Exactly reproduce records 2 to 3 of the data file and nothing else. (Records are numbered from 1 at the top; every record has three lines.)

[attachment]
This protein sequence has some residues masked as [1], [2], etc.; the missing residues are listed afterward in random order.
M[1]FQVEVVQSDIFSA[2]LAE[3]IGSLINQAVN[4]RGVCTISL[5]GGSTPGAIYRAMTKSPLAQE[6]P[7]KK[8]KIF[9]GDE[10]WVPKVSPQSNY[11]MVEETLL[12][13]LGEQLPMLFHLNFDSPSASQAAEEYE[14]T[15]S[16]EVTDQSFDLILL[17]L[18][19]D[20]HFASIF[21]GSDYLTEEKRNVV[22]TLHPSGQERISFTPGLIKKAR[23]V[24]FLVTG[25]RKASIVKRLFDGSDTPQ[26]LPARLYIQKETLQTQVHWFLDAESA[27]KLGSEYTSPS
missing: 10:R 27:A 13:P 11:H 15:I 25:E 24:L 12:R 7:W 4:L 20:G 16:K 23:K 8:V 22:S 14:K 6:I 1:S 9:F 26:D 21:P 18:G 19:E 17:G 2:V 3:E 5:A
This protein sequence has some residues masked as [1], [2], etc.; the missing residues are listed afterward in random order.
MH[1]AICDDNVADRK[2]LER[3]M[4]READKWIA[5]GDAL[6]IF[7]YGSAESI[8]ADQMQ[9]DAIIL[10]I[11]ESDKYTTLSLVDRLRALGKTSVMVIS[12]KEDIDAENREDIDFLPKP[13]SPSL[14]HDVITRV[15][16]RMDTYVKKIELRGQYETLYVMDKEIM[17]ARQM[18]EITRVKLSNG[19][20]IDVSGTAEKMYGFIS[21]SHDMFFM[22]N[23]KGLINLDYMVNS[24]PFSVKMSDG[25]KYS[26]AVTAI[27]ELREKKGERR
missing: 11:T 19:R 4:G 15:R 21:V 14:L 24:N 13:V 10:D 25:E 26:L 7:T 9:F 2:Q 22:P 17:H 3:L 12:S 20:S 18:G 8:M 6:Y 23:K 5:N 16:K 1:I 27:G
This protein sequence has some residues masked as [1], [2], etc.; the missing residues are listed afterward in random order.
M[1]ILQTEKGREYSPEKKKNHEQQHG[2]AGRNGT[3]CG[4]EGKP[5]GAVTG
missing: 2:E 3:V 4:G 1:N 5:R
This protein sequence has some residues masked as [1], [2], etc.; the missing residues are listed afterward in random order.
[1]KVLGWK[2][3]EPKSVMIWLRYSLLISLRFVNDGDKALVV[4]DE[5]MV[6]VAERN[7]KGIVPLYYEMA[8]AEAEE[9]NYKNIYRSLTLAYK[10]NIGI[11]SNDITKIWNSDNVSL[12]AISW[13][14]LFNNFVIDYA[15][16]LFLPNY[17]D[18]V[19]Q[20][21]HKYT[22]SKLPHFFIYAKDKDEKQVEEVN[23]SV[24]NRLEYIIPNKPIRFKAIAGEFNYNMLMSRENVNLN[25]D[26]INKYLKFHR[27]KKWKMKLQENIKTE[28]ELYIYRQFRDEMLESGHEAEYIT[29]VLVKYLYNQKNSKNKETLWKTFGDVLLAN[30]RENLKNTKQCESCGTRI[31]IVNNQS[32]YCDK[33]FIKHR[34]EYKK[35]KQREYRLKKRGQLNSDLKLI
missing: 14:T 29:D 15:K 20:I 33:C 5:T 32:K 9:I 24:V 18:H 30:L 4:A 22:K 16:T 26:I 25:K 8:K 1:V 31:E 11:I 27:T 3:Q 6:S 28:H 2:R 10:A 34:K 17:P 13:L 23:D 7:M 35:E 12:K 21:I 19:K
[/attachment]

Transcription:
This protein sequence has some residues masked as [1], [2], etc.; the missing residues are listed afterward in random order.
MH[1]AICDDNVADRK[2]LER[3]M[4]READKWIA[5]GDAL[6]IF[7]YGSAESI[8]ADQMQ[9]DAIIL[10]I[11]ESDKYTTLSLVDRLRALGKTSVMVIS[12]KEDIDAENREDIDFLPKP[13]SPSL[14]HDVITRV[15][16]RMDTYVKKIELRGQYETLYVMDKEIM[17]ARQM[18]EITRVKLSNG[19][20]IDVSGTAEKMYGFIS[21]SHDMFFM[22]N[23]KGLINLDYMVNS[24]PFSVKMSDG[25]KYS[26]AVTAI[27]ELREKKGERR
missing: 11:T 19:R 4:G 15:R 21:V 14:L 24:N 13:V 10:D 25:E 26:L 7:T 9:F 2:Q 22:P 17:H 3:L 12:S 20:S 18:G 8:M 6:Y 23:K 5:N 16:K 1:I 27:G
This protein sequence has some residues masked as [1], [2], etc.; the missing residues are listed afterward in random order.
M[1]ILQTEKGREYSPEKKKNHEQQHG[2]AGRNGT[3]CG[4]EGKP[5]GAVTG
missing: 2:E 3:V 4:G 1:N 5:R